New York Times critic Amanda Hess was given a rare slot on her paper’s front page to opine sign above, which was apparently the beginning of the the viral “Announce to your neighbors that you’re a smug, simple-minded idiot” epidemic. I did not know that! Ethics Alarms has had several posts about similar signs, notably this one, but I did not realize that I had missed Patient Zero. I was, in fact, preparing to write another post on this topic, because one sign resembling the progenitor of obnoxious yard signs just turned up at a house across the street from me. Its only variation from the classic is “Water is Life” at the bottom: maybe Aquaman lives in that house. I have vowed, if I ever have an encounter with the resident there, to present a series of questions that I guarantee will only evoke “Huminahuminahumina...” in response.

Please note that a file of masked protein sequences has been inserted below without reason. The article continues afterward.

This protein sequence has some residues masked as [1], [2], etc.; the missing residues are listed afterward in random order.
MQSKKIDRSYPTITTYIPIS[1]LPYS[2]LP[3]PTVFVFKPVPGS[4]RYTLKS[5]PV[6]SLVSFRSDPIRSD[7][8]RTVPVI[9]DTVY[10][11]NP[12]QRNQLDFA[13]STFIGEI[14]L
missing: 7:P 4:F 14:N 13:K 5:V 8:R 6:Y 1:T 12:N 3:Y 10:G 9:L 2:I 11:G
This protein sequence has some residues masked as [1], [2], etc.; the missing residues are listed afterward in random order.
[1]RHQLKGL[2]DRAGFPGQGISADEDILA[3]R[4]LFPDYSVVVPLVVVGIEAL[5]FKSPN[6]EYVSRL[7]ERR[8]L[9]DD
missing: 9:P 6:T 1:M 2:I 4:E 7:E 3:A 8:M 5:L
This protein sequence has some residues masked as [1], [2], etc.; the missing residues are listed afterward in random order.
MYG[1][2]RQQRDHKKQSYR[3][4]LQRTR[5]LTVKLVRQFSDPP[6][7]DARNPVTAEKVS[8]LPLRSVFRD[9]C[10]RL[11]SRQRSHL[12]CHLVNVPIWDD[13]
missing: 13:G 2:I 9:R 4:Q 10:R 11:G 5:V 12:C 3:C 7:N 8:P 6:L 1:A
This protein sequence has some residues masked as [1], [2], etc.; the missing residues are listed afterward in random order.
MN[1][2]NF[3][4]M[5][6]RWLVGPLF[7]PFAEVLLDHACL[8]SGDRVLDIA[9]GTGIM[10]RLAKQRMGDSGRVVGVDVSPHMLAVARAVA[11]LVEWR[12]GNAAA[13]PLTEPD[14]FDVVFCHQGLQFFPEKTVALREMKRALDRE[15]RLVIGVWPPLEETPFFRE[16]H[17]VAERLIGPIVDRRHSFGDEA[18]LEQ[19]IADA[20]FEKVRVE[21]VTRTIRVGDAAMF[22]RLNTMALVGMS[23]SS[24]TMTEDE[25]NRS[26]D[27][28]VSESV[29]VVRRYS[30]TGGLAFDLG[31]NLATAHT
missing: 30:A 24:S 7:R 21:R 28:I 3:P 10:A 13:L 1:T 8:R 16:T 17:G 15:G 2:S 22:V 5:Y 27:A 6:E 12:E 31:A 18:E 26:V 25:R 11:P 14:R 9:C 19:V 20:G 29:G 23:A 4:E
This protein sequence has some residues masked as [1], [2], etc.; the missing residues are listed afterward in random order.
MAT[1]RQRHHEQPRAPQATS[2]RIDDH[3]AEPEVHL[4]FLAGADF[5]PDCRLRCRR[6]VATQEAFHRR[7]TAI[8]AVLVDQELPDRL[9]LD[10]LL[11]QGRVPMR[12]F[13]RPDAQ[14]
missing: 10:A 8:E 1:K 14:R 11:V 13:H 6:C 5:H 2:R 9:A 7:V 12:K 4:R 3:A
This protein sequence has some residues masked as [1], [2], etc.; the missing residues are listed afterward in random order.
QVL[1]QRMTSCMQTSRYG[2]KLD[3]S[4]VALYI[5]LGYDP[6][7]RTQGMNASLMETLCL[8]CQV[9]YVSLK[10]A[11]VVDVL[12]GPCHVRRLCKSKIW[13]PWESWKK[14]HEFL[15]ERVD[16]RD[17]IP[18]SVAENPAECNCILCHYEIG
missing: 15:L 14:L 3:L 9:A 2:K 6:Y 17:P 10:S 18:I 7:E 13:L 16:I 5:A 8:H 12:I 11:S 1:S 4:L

Hess’s analysis by turns informs readers that the sign has “curious power” (to make me detest the homeowner?); that the mottoes are “progressive maxims” (so progressives really are that facile and shallow!), that “Donald Trump is out of office…But nevertheless, this sign has persisted” (Oh! It’s all Trump’s fault!), that the sign is “directed at the adults in the room, reminding them of their own mission” (Really? Open borders? Man-boy love? Anti-white discrimination? Marxism? Why is a sign aimed at adults so naive and childish? ), that it is “the epitome of virtue signaling: an actual sign enumerating the owner’s virtues. There is something refreshing, actually, about the straightforwardness of that.” (There is something refreshing about smug idiots placing signs on their laws that say, “I am a smug idiot”?).
I learned other things from the article: